Despite these attempts to portray Hungarians as pampered by wasteful welfare programs, Hungary spends a smaller portion of its GDP on social protection (22 percent in 2006) than does France or Germany, which spent, respectively, 31 percent and 29 percent. Furthermore, a recent EU study on poverty found that 18 percent of Hungarians were behind on at least one utility bill, the highest percentage of any EU country, and that 23 percent lived in households that could not afford to buy a car. (The corresponding figure for the entire EU was only 9 percent.)
Luckily, the international community has not been totally aloof to Hungary's plight. Besides the IMF program and some EU stimulus funds for a couple of construction projects, the Organization for Economic Cooperation and Development (OECD), the official club of developed market democracies, sent its secretary-general, Angel Gurría, to Budapest in early October 2008 to give a speech titled "The Increasing Importance of Financial Education."
Gurría discussed the "continued need for pension reform" in Hungary. Since reform means cuts, Gurría pointed out that nowadays "individuals" have to "take more responsibility for funding their retirement income." People aren't doing this, he said, because "Hungarians don't plan for the future" and because "private pensions are complex." The solution, according to Gurría, was to promote "financial literacy" so that people could understand complicated things like "investment risk during the accumulation phase" and "inflation risk during the decumulation phase." (He forgot to mention the can't-pay-your-utility-bill phase.) The funny thing is that Gurría's speech was held several weeks before the IMF bailout and austerity program--which is not surprising, since every day is pension reform day at the OECD.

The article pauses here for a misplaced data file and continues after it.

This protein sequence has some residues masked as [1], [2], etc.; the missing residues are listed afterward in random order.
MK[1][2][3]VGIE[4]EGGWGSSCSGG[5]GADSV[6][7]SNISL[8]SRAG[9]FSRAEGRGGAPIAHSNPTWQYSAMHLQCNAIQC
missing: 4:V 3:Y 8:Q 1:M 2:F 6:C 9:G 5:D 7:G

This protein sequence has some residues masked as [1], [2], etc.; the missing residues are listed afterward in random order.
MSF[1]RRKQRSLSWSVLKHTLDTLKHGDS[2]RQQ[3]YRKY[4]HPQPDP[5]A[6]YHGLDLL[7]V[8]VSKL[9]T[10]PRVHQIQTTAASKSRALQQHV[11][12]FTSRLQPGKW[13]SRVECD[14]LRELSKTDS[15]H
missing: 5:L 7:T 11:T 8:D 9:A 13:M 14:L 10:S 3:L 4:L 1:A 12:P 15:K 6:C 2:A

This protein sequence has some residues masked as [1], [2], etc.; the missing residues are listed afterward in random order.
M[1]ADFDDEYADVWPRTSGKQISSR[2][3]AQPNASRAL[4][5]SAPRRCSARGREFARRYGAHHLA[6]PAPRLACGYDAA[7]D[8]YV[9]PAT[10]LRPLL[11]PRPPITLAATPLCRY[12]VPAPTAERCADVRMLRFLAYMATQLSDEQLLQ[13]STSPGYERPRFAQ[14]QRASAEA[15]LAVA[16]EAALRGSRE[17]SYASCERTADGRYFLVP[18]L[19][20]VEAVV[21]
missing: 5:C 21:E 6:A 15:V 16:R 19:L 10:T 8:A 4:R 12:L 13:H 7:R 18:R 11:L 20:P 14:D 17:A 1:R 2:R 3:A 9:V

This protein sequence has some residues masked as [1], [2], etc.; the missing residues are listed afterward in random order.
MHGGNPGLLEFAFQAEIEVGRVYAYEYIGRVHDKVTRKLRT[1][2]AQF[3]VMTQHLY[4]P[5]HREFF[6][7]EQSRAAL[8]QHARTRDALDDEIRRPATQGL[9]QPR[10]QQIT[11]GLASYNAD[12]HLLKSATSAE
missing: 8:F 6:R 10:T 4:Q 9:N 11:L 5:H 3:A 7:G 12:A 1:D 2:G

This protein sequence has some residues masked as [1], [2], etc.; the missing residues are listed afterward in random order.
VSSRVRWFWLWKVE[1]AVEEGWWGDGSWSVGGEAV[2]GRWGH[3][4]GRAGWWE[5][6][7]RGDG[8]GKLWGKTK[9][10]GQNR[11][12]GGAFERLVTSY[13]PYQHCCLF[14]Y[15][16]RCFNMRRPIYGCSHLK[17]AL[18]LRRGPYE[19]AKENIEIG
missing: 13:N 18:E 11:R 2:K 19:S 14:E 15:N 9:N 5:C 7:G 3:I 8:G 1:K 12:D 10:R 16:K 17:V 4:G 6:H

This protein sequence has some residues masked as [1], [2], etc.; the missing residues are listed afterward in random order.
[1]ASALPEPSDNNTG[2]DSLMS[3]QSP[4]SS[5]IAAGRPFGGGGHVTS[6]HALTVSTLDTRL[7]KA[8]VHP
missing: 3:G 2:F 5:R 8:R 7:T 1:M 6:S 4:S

G-20 photo-ops notwithstanding, that's about all the international community has done to help Hungary, an EU and NATO member, a fledgling democracy right in the middle of Europe--the same old program of "individual responsibility" for retirees and the disabled, and "reassurance" for the "people who hold the debt." Recession or no, that remains the dominant language of democratic capitalism. That's the language that feeds the extremism of Jobbik and other far-right populist parties across Europe.
It's hard to know how dangerous Jobbik is. The party did better than expected in the June 7 poll and could enter a coalition government with the populist center-right after national elections in 2010, which the austerity-peddling Socialists seem likely to lose.
However, Jobbik's current numbers might not be the relevant factor to consider. Instead, we should turn to the economic historian Karl Polanyi (himself a Hungarian), whose 1944 classic, The Great Transformation, described how the social destruction wrought by market forces paved the way for fascism in Central Europe. Polanyi argued that a dysfunctional social situation created fascism, not the other way around. Fascism "was rooted in a market society that refused to function," he wrote. "To imagine that it was the strength of the movement which created situations such as these, and not to see that it was the situation that gave birth to the movement, is to miss the outstanding lesson of the past decades."
If we continue to pretend that an economy is working as long as "the people who hold the debt" are happy, then we might need to relearn that lesson.